Why Treating Your Partner Like A Child Can Destroy Your Relationship

There is a word for treating someone like a child – it’s called parenting!

Many couples have a parent-child dynamic happening in their relationship, but that doesn’t mean it’s healthy. Having excessive rules and babying your partner can suck the fun – not to mention romance- out of your partner.

Nobody wants to feel like they have to boss their partner around. Similarly, no spouse likes being treated like a child in a relationship. Not sure whether your relationship is suffering from a parent-child dynamic? In this article, we shall discuss why treating your partner like a child can destroy your relationship.

It doesn’t make any difference if your partner doesn’t get up on time, has horrible taste in clothes, forgets appointments or takes pills, loses the car keys, or never picks things up. If you parent your partner, you are actually showing them a lack of acceptance and a lack of respect.

Putting yourself in the role of “parent” and your partner in the role of “child” is demeaning and can actually be counterproductive. Your partner might come to resent you for taking on a controlling role in your relationship. This can cause serious damage to your marriage.

If you have an immature or irresponsible partner, you might need to repeat this mantra to yourself often: I am their partner, not their parent.

Once you identify the pattern, it might help to seek counseling as a couple to work on resolving it together.

Signs of Parenting Behaviors in a Romantic Relationship

There are some behaviors that are appropriate in your interactions with your kids, but not with your mate. You might not realize that you are even doing these things, let alone how they might feel to your partner.

If you get in the habit of doing these things when you have children, it’s important to remember the difference in your relationship with them and your mate.

Some behaviors are more obvious or egregious than others, but they all show a lack of respect for your partner as an adult and for your equality in the relationship.

  • Waking your partner up in the morning.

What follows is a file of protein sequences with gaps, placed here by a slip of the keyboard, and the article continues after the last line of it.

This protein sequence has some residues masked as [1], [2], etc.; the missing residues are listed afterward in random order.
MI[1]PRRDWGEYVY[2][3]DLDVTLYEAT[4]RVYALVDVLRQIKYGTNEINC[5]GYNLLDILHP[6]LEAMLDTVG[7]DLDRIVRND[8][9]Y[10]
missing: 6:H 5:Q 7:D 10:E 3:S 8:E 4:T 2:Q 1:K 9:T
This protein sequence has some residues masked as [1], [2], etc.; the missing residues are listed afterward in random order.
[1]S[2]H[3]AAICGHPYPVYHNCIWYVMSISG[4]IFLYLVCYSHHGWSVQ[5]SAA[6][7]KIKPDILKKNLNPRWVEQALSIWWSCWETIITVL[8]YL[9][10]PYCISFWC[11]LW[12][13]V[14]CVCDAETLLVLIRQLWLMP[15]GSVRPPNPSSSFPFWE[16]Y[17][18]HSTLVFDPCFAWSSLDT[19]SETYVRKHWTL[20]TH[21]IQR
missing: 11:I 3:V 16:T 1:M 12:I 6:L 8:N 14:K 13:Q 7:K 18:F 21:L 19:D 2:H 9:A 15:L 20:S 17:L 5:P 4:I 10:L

• When traveling, you pack your partner’s suitcase.
  • You are overprotective.
  • You are the official reminder person in your family—whether it is to take medications, finish a chore, or be on time somewhere.
  • You believe one of your roles is to correct your partner’s behavior.
  • You buy your partner’s clothes.
  • You fill out medical or legal forms for your mate.
  • You keep track of your partner’s belongings like eyeglasses, car keys, or wallet.
  • You make appointments with doctors for your mate.
  • You often cater to your partner’s every need.
  • You pick out what clothes you think your partner should wear.
  • You pick up after your partner.
  • You style your mate’s hair.
  • You think nothing of putting food on your partner’s plate, cutting up their meat, or pestering them to eat all the vegetables on their plate.
  • Your conversation style with your mate uses “baby talk” or a parental tone of voice.

How to Stop Parenting Your Partner

Showing concern and caring for your partner is normal and expected in a healthy relationship. The point where you cross the line into a parenting role is where the nurturing ends and parenting begins.

Once you have identified the parenting behaviors you are displaying, there are some steps you can take to correct them.

  • Accept that your mate does not like being treated like a kid.
  • Be mindful of your actions and stop treating your mate as a child.
  • Create a calendar for your family but be clear that keeping it current is everyone’s responsibility.
  • Don’t correct or criticize how your partner takes out the trash or completes other tasks around the house.
  • Have a talk with your partner about any issues that arise (for example, if they tend to leave messes for you to clean up).
  • Let your partner make mistakes and face the consequences of being forgetful or making the wrong decision.
  • Refrain from using a “parental” tone with your partner.

In summary, if you become aware of your parenting behavior but still can’t stop, there might be dysfunction in your relationship that could benefit from professional help. Going to counseling as a couple can help you both recognize the problem and address the negative impact it is having on your relationship.

I hope you find this article helpful.

About the Author

A Public Speaker and Freelancer who is Interested in Writing articles relating to Personal Development, Love and Marriage.

error: Alert: Content selection is disabled!!